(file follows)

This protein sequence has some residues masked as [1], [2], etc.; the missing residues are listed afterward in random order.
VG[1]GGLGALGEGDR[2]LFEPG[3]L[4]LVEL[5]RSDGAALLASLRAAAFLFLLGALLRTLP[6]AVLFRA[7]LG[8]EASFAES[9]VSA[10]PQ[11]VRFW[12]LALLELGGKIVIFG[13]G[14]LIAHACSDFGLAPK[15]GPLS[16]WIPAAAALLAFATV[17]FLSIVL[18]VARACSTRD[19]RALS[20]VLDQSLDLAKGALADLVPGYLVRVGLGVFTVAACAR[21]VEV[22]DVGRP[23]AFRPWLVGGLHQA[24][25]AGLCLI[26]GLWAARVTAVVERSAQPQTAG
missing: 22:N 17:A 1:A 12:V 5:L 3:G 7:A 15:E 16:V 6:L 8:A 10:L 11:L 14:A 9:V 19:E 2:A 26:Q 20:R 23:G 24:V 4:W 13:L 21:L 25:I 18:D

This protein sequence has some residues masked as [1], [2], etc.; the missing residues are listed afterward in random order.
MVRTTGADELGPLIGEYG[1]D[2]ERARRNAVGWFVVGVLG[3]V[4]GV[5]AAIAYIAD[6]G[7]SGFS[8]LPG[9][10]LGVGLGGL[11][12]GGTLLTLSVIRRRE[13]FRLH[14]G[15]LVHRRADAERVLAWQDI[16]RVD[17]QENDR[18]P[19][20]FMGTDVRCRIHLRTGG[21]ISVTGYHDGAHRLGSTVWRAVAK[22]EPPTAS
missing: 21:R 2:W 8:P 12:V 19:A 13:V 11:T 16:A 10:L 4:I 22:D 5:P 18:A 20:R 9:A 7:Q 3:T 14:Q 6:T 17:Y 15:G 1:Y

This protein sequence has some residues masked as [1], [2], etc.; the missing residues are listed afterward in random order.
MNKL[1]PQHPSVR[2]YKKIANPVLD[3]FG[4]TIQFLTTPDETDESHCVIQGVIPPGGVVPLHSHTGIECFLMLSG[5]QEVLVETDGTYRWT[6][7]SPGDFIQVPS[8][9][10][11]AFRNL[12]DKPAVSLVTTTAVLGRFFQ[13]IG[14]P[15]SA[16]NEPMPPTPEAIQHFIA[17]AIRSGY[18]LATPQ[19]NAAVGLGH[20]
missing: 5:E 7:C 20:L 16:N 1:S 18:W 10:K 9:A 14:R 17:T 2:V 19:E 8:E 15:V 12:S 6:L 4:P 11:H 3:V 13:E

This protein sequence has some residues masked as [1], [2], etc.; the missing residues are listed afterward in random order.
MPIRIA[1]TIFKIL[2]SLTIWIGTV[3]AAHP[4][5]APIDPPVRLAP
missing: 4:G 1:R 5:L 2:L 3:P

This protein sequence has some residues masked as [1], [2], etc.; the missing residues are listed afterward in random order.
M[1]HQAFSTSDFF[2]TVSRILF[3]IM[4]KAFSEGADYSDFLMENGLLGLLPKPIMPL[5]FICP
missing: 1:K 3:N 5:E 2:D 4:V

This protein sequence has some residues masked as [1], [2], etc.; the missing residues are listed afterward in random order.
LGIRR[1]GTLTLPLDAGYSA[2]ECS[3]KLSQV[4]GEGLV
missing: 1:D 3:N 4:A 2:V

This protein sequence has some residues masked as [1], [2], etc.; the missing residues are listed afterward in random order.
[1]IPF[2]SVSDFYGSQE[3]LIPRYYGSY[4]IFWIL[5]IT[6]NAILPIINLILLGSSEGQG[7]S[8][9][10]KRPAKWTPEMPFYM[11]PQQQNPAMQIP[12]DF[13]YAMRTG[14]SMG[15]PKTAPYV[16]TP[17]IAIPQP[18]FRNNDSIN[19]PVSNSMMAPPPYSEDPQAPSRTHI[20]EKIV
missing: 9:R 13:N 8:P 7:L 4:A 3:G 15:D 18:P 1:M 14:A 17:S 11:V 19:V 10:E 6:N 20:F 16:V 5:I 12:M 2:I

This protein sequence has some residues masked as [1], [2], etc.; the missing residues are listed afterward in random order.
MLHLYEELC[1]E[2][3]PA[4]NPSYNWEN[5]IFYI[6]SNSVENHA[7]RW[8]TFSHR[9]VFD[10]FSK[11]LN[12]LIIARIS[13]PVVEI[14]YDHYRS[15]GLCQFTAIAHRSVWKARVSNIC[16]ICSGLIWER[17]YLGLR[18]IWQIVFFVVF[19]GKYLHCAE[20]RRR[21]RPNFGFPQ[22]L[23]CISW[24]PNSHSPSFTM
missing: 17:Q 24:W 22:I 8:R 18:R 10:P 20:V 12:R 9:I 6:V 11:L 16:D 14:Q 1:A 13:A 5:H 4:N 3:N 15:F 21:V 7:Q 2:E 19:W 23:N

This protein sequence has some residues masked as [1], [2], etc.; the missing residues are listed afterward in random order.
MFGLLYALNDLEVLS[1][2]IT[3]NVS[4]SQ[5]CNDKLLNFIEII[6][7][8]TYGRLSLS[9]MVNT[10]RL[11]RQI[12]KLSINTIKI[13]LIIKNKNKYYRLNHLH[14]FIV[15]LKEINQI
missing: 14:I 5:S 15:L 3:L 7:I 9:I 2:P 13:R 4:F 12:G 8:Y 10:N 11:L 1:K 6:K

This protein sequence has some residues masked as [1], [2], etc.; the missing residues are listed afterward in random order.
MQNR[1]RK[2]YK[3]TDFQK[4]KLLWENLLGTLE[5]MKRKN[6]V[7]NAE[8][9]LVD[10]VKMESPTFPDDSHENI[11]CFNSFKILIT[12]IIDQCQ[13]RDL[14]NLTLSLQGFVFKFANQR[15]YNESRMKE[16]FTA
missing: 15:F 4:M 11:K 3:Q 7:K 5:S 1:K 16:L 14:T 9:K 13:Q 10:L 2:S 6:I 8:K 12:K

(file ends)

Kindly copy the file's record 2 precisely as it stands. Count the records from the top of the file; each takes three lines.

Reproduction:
This protein sequence has some residues masked as [1], [2], etc.; the missing residues are listed afterward in random order.
MVRTTGADELGPLIGEYG[1]D[2]ERARRNAVGWFVVGVLG[3]V[4]GV[5]AAIAYIAD[6]G[7]SGFS[8]LPG[9][10]LGVGLGGL[11][12]GGTLLTLSVIRRRE[13]FRLH[14]G[15]LVHRRADAERVLAWQDI[16]RVD[17]QENDR[18]P[19][20]FMGTDVRCRIHLRTGG[21]ISVTGYHDGAHRLGSTVWRAVAK[22]EPPTAS
missing: 21:R 2:W 8:P 12:V 19:A 13:V 11:T 16:A 10:L 4:I 22:D 5:P 18:A 20:R 9:A 7:Q 3:T 14:Q 6:T 17:Y 15:G 1:Y